Coronavirus: Finance and Business
Coronavirus is going to impact on businesses – including care services. Access the latest information and guidance, including how commissioners can support care providers to manage pressures.
Government announces £300 million extension to recruitment and retention fund announced in October, to support recruitment and retention. It can be used to pay for bonuses and bring forward planned pay rises for care staff, fund overtime and staff banks increasing workforce numbers up until the end of March 2022.
This will in turn help reduce pressure on the NHS this winter by alleviating delays to discharge – freeing up beds and ensuring people are being cared for in the right place.
The Infection Control and Testing Fund has been extended, with an extra £388 million of funding from 1 October 2021 to 31 March 2022 to support the care sector to put in place crucial measures over the winter period. The purpose of this fund is to support adult social care providers (including those with whom the local authority does not have a contract) to:
- reduce the rate of COVID-19 transmission within and between care settings through effective infection prevention and control practices and increase COVID-19 and flu vaccine uptake among staff
- conduct testing of staff and visitors in care settings to identify and isolate positive cases, and in order to enable close contact visiting where possible.
The government has provided a national discharge fund via the NHS to help cover some of the cost of post-discharge recovery and support services following discharge from hospital. NHS England and NHS Improvement have published Hospital Discharge and Community Support: Finance Support and Funding Flows This outlines the financial arrangements in relation to the national discharge fund for quarters 1 and 2 of 2021/22 (1 April 2021 to 30 September 2021). These financial arrangements apply for patients discharged or using discharge services during that time period, with updated guidance to follow for the remainder of 2021/22. If you have any questions please contact firstname.lastname@example.org
Information for local authorities and adult social care providers on the £120 million Workforce Capacity Fund during coronavirus (COVID-19). This guidance sets out:
- the purpose of the fund
- detailed examples of measures that this funding can be used to pay for, with advice for local authorities and providers on how to implement these measures and estimations of the resources required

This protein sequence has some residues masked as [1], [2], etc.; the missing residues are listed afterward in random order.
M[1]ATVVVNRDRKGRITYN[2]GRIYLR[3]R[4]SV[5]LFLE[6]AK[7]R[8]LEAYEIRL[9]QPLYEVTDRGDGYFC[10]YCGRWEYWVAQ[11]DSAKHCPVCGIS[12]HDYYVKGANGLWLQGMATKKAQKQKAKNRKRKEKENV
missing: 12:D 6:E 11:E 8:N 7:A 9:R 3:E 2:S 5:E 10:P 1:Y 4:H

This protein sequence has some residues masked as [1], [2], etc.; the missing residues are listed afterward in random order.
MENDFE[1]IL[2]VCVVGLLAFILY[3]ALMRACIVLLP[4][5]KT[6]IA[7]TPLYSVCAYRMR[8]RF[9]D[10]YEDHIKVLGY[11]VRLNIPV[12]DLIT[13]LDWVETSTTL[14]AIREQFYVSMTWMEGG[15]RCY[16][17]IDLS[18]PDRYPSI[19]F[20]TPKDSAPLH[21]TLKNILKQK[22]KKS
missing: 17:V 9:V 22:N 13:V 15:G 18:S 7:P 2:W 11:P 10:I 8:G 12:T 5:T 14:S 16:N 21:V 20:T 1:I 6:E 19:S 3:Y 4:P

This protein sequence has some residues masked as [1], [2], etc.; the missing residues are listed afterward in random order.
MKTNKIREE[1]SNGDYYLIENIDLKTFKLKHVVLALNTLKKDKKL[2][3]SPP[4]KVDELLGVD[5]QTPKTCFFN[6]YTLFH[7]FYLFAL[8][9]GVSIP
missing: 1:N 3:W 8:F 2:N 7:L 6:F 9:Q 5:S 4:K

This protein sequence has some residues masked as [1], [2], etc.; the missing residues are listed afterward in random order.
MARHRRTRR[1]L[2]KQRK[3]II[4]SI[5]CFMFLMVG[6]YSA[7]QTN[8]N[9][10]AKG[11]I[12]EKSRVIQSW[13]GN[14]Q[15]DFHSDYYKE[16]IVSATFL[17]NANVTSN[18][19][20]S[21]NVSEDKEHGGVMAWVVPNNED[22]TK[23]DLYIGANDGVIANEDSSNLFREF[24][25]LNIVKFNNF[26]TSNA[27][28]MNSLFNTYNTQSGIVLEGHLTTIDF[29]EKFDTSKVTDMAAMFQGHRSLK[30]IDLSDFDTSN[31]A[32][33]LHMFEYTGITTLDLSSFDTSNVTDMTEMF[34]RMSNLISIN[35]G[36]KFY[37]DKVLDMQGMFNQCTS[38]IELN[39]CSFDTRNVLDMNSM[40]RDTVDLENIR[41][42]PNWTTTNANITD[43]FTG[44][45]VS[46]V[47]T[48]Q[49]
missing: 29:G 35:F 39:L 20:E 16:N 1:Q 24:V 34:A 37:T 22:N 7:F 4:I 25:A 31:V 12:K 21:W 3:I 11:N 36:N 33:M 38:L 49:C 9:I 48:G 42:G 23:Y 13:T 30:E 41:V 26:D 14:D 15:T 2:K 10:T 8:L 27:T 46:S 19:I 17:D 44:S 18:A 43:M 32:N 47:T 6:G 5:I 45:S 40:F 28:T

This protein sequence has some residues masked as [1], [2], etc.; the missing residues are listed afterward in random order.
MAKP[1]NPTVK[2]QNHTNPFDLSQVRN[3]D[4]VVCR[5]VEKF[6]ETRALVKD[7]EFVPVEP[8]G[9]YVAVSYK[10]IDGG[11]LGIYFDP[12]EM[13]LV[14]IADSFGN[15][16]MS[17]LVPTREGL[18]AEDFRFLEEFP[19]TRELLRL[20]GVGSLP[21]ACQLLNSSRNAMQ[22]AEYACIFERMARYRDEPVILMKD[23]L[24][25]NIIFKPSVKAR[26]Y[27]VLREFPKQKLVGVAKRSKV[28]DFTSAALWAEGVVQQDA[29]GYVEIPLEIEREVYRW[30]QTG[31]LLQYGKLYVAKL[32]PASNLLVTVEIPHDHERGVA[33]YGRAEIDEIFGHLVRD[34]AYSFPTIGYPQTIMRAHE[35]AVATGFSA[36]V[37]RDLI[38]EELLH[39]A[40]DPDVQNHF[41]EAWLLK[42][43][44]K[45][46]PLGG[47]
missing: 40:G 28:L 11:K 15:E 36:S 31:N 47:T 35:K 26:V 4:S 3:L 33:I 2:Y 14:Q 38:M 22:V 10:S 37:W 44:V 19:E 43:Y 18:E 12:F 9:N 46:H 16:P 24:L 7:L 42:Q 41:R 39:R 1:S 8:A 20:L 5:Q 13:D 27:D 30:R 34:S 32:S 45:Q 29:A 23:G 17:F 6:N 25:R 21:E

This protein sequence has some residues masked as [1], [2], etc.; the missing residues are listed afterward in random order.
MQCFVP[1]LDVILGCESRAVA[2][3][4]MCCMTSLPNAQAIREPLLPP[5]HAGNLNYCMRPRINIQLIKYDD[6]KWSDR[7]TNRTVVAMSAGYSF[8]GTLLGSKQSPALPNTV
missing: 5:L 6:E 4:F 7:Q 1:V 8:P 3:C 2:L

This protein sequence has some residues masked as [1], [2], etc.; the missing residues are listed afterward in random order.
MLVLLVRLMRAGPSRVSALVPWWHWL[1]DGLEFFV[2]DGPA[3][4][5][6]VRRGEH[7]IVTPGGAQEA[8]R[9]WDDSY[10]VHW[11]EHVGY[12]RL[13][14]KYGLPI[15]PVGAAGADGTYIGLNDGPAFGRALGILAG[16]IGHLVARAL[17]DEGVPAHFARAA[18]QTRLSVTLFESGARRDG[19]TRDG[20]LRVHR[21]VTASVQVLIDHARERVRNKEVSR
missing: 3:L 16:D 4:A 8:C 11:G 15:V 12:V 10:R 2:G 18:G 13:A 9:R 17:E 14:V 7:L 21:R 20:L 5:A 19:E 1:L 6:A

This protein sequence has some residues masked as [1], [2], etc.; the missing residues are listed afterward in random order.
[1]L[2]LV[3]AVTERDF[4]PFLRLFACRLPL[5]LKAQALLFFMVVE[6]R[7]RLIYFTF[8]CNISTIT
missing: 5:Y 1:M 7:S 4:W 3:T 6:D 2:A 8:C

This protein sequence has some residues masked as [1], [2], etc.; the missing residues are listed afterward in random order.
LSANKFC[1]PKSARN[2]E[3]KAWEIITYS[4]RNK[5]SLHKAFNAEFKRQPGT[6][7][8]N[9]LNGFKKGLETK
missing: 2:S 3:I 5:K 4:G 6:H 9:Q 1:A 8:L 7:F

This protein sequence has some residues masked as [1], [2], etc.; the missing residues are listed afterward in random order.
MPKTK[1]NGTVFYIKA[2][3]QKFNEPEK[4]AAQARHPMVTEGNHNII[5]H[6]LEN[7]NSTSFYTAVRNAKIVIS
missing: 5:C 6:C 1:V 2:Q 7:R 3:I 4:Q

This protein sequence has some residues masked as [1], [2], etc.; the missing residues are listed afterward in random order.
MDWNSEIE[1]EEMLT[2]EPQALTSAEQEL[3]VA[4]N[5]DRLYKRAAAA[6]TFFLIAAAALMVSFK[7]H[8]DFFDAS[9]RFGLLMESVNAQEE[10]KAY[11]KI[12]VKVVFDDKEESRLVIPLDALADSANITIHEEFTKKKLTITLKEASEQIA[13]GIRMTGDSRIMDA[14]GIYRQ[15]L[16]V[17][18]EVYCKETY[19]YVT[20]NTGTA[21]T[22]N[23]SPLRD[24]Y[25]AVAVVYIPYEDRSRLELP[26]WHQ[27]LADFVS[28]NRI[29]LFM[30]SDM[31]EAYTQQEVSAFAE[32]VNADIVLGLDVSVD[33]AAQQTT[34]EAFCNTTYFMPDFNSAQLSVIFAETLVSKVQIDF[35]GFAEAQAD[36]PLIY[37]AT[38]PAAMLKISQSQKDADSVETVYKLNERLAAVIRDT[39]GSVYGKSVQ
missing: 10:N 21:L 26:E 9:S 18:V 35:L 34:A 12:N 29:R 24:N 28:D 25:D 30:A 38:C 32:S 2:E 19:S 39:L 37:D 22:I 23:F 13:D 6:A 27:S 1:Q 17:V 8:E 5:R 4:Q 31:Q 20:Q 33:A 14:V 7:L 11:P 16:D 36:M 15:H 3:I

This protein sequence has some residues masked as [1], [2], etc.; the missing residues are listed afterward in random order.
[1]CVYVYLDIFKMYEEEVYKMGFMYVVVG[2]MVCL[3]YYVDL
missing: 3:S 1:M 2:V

- information on reporting requirements
Responding to the announcement about the Workforce Capacity Fund, Kathy Roberts, Chair of the Care Provider Alliance has said: “… this new funding must be distributed at speed to support providers to manage the very real staff shortages and challenges they face… We must not lose sight of the need for a longer-term solution for the sector. The government must develop a sustainable People Plan.”
This note is provided by the Care Provider Alliance (CPA) to assist members in considering the potential risks and liabilities arising from the COVID-19 pandemic. It is not intended to be legal advice. Providers should seek independent legal advice if they have any concerns arising from the matters discussed in this note.
CPA also encourages care providers to seek insurance claims where these are appropriate, and to inform us of any problems in renewing policies, significant increases in prices, or new exclusions to policies as a result of COVID-19.
We are aware that this is an ongoing issue. We are monitoring insurance issues and reporting these back to Government and related agencies. We cannot, however, comment or provide advice on individual claims or policies.
We are continuing to seek evidence and push for support on insurance and indemnity issues. If you are facing issues with insurance and COVID-19, please let us know. Contact the CPA at email@example.com.
This briefing was originally published in May 2020 and updated in December 2020. We will review this briefing again following the judgement in the Supreme Court FCA business interruption case. It is unclear if this judgement will be made before 31 December 2020.
Tens of thousands of people are turning to social services for urgent help because of the impact of the Covid-19 crisis on families and individuals with support needs, who are unable to cope any further on their own or whose usual arrangements have broken down.
ADASS survey shows that:
- 82% of adult social services directors report rising demand for help from people being discharged from hospital;